Blogs. The last thing I thought I’d ever do is blog. Honestly, for the longest time, I didn’t get it. A hundred years from now, you’ll find me at the Smithsonian with the other oddities. I’ll be the one with the puzzled look. And now, scratching my head, here I sit at a coffee bar in Seattle—waiting to head home to Texas and writing my first blog.
I’m a little old school. My favorite universe is the one where relationships are built via the spoken word rather than by thumbs pecking out 140 characters. Christmas cards get delivered to the mailbox by the street instead of the one on my computer. And people who want to sell me something don’t sneak offers into my inbox but actually call me at dinner time so I can hang up on them. All this connectivity, technology and community take the sport out of being a curmudgeon. Then again, a little back and forth with those of you who enjoy that sort of thing might be a real kick.
One of my favorite colleagues is fellow analyst Matt Davis. Matt is part of the under-forty crowd. Me? Let’s just say part of the over-thirty crowd (turns out AARP cards are really cards and come to the mailbox by the street!). He picked up his MBA a few years ago. I’m trying to remember whether or not they actually offered those when I was in school. He works out. I took down all the mirrors in my house. You get the picture. We’re at other ends of the generational seesaw.
With that said, and from two different viewpoints, we’re coming to a shared conclusion that sooner than later supply chains and social media will be tightly intertwined. End-to-end. From the ability to mine insights from social chatter and detect subtle shifts in demand patterns to literal communities of suppliers connected via friends-like pages. The social web will improve supply chains. Downstream data gets social.
Why do I believe this? Because too many planets are lining up here. Simple as that.
• Capability: Companies like Attensity, Clarabridge and SAS are tuning up their technologies to monitor, analyze and provide structure for the sea of unstructured conversations on the social web. With structure, they can be aligned with classic analysis tools and with a little effort at pattern analysis, provide legitimate demand signals. Technology always, always, always changes business. It will here too.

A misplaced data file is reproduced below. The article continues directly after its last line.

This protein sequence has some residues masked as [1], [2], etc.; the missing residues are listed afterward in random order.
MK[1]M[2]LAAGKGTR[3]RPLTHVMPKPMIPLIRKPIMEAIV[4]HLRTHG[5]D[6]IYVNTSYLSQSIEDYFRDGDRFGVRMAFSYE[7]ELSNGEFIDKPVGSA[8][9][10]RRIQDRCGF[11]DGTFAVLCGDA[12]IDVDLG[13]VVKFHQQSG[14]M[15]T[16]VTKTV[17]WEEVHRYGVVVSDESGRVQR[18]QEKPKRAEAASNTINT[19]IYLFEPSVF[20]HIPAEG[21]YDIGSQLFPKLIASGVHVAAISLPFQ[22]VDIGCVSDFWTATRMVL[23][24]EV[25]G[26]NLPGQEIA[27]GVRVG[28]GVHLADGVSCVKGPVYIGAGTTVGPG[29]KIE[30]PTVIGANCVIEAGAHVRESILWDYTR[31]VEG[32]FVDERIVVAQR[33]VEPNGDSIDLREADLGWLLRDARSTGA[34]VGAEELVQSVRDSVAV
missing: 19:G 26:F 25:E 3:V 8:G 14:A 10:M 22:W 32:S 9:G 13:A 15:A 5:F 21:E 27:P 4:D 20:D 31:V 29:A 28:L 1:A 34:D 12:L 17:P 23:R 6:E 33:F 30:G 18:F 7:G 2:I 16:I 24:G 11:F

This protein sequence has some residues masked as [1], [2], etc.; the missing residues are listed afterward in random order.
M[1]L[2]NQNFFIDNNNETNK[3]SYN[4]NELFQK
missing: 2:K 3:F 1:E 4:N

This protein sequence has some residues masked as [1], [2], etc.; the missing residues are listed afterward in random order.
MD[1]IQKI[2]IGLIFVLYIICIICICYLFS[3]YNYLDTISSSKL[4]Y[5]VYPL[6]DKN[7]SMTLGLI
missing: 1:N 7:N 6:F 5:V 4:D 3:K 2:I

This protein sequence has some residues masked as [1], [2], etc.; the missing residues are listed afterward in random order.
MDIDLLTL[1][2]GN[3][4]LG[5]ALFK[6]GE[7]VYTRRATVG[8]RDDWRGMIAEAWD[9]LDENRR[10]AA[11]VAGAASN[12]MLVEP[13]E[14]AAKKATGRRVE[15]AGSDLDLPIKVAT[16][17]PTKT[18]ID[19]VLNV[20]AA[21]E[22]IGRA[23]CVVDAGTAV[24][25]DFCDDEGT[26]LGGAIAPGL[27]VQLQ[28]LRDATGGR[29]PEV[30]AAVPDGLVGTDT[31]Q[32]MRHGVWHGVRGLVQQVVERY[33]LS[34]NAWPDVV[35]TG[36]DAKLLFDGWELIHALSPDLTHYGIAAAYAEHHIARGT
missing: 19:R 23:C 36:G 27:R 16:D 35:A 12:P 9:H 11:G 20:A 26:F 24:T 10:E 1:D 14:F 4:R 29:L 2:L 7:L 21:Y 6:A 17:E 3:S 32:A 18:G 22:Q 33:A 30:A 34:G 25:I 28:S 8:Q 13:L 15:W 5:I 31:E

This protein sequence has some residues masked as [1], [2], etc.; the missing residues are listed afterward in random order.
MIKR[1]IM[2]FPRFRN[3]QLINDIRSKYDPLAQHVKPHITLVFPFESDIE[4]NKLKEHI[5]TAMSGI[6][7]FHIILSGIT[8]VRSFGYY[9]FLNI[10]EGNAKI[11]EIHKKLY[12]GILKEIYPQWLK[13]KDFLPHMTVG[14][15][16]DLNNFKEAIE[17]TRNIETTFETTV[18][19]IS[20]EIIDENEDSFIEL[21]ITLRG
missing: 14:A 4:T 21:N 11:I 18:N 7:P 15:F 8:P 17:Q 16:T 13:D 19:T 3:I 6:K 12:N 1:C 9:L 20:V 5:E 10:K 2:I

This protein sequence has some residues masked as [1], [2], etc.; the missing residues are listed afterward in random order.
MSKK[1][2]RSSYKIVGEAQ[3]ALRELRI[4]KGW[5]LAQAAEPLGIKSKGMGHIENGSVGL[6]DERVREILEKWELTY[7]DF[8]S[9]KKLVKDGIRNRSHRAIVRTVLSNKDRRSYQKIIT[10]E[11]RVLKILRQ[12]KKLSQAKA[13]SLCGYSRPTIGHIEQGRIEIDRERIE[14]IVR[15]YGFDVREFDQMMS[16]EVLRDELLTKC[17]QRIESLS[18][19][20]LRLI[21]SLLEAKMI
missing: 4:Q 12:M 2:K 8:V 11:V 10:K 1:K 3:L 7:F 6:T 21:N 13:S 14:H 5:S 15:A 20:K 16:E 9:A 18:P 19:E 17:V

• Community: The data from Nielsen, Harris and just about any other source that looks into these things tells us that people are most influenced by those they know or who look most like them. The intersection of web communities and word-of-mouth marketing techniques is ripe with potential for companies who want to make demand happen.
• Consumer: Any way you look at it (and I have) we have all changed. We’ve become digital. We read digital books, download digital boarding passes, can’t remember the last time we saw a bank teller in person and have changed our language syntax to fit bite-sized bursts. The generation coming up knows nothing else. The world has become a transparent stream of 140-200 character conversations that yield market insights for those who take the time to look. Some really smart consumer brands are already looking there. They’ll win. Some have chosen to look the other way. They’ll lose.
I’m interested to know what you think. When will the social web become a legitimate downstream data source? Is it a maybe or a definitely? Will it be a sensing and shaping tool?
Oops—-gotta go. Time to fire up the Betamax and watch Cronkite. I’m up to Armstrong’s lunar landing now. Yep—I know that the news is a little dated but Walter is the only talking head I can tolerate these days, so it’s a 6 p.m. ritual at the Johnson house. Besides, gotta get amped up and ready to jump if one of those dinner time solicitors calls. It’s sport for the old school.